The High Line is an old freight rail line repurposed into a public park set above the streets of Manhattan’s West Side. I think it sets a wonderful standard for reconfiguring urban spaces in creative, constructive ways. Instead of tearing down old structures, why not give them a new lease of life while retaining their historic value? It’s great that the marks of a railroad e.g. converging tracks, bars on the tracks and side railings are preserved to some degree, as a reminder of its heritage and for interesting aesthetic effects. The gritty, industrial feel of the original structure and its surroundings (the historic Meatpacking district) is harmonized with natural elements like plants, water and grass patches for a truly unique urban experience.
There’s been much buzz surrounding the film Black Swan lately, but I’m not sure if these posters have garnered much attention. The graphic design is brilliant. They have the feel of vintage movie posters, which is fitting given that Black Swan references the ballet tradition and the age-old myth of an artist suffering for his or her craft.
Talking about old movies, Breakfast at Tiffany’s and 8 1/2 by Fellini are my favourites. I confess to a weakness for films starring Audrey Hepburn. She’s just so luminous. I also loved Anouk Aimee in 8 1/2. She commands such presence as Guido’s long-suffering wife Luisa.
I admit- I sometimes ‘eavesdrop’ on other people’s conversations on the bus. Not intentionally, of course. In fact, it’s more accurate to say that I’m having my hearing invaded against my will.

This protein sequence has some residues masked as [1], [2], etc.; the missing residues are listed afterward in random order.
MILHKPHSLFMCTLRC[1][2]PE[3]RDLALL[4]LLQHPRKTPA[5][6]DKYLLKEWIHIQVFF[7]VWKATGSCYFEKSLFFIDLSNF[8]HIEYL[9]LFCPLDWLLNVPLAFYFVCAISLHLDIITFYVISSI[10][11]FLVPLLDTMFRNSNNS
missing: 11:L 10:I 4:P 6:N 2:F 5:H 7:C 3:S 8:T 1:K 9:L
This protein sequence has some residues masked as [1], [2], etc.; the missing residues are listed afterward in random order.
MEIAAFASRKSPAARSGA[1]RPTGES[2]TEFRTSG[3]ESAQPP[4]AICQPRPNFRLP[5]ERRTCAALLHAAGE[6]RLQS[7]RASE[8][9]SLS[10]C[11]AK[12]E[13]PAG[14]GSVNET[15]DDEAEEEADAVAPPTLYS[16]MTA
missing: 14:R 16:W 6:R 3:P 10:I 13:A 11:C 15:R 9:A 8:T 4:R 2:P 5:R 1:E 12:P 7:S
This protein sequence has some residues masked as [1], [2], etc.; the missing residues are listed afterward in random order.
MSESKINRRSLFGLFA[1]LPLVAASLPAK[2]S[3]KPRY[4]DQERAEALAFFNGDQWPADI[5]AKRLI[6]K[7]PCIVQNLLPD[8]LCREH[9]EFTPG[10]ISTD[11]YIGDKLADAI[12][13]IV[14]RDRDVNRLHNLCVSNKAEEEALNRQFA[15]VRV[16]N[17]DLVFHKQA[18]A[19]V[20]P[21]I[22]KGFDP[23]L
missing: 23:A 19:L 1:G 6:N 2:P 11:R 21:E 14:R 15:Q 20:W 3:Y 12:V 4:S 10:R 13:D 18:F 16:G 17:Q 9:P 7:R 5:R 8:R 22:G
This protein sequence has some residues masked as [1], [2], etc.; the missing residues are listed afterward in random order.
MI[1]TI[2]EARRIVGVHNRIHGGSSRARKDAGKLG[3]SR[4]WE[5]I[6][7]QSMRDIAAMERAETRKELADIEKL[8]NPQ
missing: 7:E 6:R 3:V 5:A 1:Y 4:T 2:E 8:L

One observation- what is it with youths and the F-word nowadays? They frequently drop it in their conversations as if it’s the epitome of cool. A bunch of youths sitting right behind me on the bus one day started on a long rant ‘F***ing’ everything, culminating in God and religion. Boy that got me mad. Thank goodness I alighted soon after. Maybe I shouldn’t be calling them youths because I’m about their age myself. But I just don’t associate myself with such people.
However, one day I caught an interesting snippet of the exchange between two guys, about graffiti as an art form. I’d dismissed them as typical bad boy types with rough speech, but the insight I gained surprised me. One of them said, “What astounds me about graffiti is how a simple four-letter word is transformed into a work of art. It’s given an abstract quality yet remains legible at the same time.”
It struck me that he was talking about graffiti in very much the same manner as I do for works of art, design and literature that I admire. That certainly taught me not to judge by appearances. Uncouth, seemingly uncultivated people can actually harbour artistic sensibility and appreciation. I derived from their conversation that the pair are graffiti artists. How fascinating. Given his passionate tone, I’d love to see someday what sort of work he produces.
It was a week-long extravaganza held at Suntec City Convention Centre, featuring fantasy gardens, floral arrangements, orchid displays and a marketplace selling gardening supplies and produce. Landscape design is not something I frequently encounter in land-deficient Singapore. Awed by the creativity shown, I took tons of photos.
I loved the neat little rooms created by Japanese designers for showcasing innovative plant displays. They were a great example of how to incorporate greenery in modern homes, including high-rise apartment units. The numerous inventive details really captured my attention.
Mini plants (bonsai) are a cute, space-conscious, more manageable alternative to large potted ones.
Plants in drawers! How ingenious and adorable!
The dual-function bamboo shelves/ planters are a striking touch.
A more traditional Japanese room with tatami mat and minimal furniture. The plant wall/ window shade complements the clean aesthetic while adding some interest. It’s a rather clever way of keeping out some sun too.
Of course, why stick to window shades when one can have plant-filled veranda doors? It allows for greater user control and lets in more of the view.